Black students reflect on experiences with diversity at Sac State following anti-racism and inclusion convocation


Brysha Igie, criminal justice major; Renee Arriola, an English major; Mike Harp, a psychology major; and Donovan Lhle, a kinesiology major, pose together while on a walk on campus Saturday, Feb. 19. Sac State Black students have differing opinions about racism and diversity on campus. (Photo by Andrea Molinar)

Andrea Molinar

On Feb. 14, Sacramento State held an anti-racism and inclusion convocation on Zoom to discuss the campus’ antiracism and inclusivity plan.

However, some Black students seemed to be unaware of the virtual event. Jakimah Carter, a criminal justice major, said she didn’t know the convocation was even happening.

“I didn’t even know that was going on,” Carter said.  “None of my [professors] mentioned anything.”

Sac State students, alumni, faculty, staff, administration, and members of the Sacramento community had all been invited to attend via a SacSend email. President Robert S. Nelsen even provided students with the ability to attend the event without facing any penalty for missing classes. 

According to an article posted on Sac State’s website, there were around 2,200 people who registered, which is only about 14 percent of the school’s population.

“It should have been better publicized,” Carter said. “Like maybe sending out emails or like when we’re logging onto our portals, something that [announces] events coming up.”

Jakimah Carter, a criminal justice major, sits for a portrait as she waits at the bus stop on campus Tuesday, Feb. 22. Carter feels that the Anti-Racism and Inclusive Convocation was an important event for Sac State and that it could have been better communicated towards students. (Photo by Andrea Molinar)

Carter said that she was unaware of what Sac State was doing in terms of the Anti-racism and inclusion plan and isn’t sure how much it will help.

The Anti-racism and Inclusive Campus Plan was a 324-page plan that intends to help by making  Sac State a safe, tolerant, and open-minded campus according to Mia Settles-Tidwell, the university’s vice president for Inclusive Excellence. 

Settles-Tidwell said that the plan will take five years to enact and that the first year will focus on the belief that racism and exclusivity already exist on campus.

Mike Harp, a psychology major, said he agrees that Sac State is not an inclusive campus by default and that racism does exist.

“Unfortunately, yes,” Harp said. “Just today we saw [that] someone wrote a very derogatory term on someone’s car.”

By the fifth year of the plan, Settles-Tidwell said the university hopes that the campus will be a very different space than what it is today. However, Renee Arriola, a first-year English major, said she isn’t convinced that things like what Harp witnessed won’t still be happening.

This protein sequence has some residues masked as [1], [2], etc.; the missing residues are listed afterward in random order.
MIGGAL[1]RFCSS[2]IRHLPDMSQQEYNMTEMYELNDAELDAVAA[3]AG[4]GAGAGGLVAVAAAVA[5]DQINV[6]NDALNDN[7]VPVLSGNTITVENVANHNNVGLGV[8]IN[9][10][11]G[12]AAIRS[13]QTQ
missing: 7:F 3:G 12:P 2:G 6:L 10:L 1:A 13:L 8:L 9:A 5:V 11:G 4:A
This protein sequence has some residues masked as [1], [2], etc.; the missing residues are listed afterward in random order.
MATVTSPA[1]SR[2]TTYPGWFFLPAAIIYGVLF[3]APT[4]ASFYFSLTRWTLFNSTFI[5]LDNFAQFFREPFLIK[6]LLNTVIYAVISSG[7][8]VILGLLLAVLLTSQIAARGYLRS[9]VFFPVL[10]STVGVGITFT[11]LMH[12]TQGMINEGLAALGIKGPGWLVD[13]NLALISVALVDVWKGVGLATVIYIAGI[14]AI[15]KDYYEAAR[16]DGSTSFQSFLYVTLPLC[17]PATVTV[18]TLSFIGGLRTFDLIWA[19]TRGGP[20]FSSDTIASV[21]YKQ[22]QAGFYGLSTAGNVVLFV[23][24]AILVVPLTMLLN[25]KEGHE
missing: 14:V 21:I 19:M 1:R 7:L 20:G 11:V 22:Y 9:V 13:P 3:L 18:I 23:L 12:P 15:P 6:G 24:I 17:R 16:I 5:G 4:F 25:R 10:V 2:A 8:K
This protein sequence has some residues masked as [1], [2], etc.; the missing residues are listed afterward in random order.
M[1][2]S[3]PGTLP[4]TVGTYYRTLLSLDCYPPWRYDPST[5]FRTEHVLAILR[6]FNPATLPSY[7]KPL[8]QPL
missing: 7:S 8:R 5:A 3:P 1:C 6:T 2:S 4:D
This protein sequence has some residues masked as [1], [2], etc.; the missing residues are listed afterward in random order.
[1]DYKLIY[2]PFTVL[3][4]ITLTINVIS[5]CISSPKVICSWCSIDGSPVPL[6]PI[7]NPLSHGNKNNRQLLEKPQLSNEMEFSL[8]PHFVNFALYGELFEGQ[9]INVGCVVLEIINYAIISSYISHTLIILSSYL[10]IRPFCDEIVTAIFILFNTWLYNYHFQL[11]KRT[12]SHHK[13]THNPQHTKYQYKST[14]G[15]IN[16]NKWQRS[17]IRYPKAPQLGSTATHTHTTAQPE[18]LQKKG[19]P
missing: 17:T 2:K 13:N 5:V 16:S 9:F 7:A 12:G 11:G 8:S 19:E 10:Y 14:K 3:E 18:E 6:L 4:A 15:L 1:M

“[Sac State] can’t stop people from being racist,” Arriola said. “I think they should incorporate more [diversity-related] activities.”

Arriola said she doesn’t believe that five years is a fair time frame but that more time and effort will be necessary to make the campus a more inclusive and safe place.

According to her, anything that would bring students, faculty, and staff together to be able to better respect each other’s different backgrounds would be beneficial.

Part of the intention of the plan is to make some changes so that the campus faculty and staff will better represent the diversity of the student population according to Settles-Tidwell. However, students seem to be divided regarding their opinions on the matter.

“I do believe [they’re diverse], at least so far for my professors,” said Benita Iwuh, a health science major.

Benita Iwuh, a health science major, studies on campus by River Front Center on Tuesday, Feb. 22. Iwuh said she feels that in her time at Sac State she has experienced a diverse and inclusive campus. (Photo by Andrea Molinar)

However, she adds that her experience at Sac State has been limited as she is a recent transfer and isn’t sure if its diversity is necessarily the case everywhere else on campus.

Brysha Igie, a first-year criminal justice major, said she agrees with the idea that the campus isn’t diverse enough and believes that Sac State is in need of a more diverse staff to reflect the student population. 

“We even need a more diverse website,” Igie said. “Just because when you look up the school, you don’t see us.”

Donovan Lhle, a first-year kinesiology major, said he believes that there is plenty that Sac State can do to improve diversity and inclusivity on campus and remains hopeful.

“Despite looking at [our] skin,” he said. “I think that everyone can learn to understand each other.”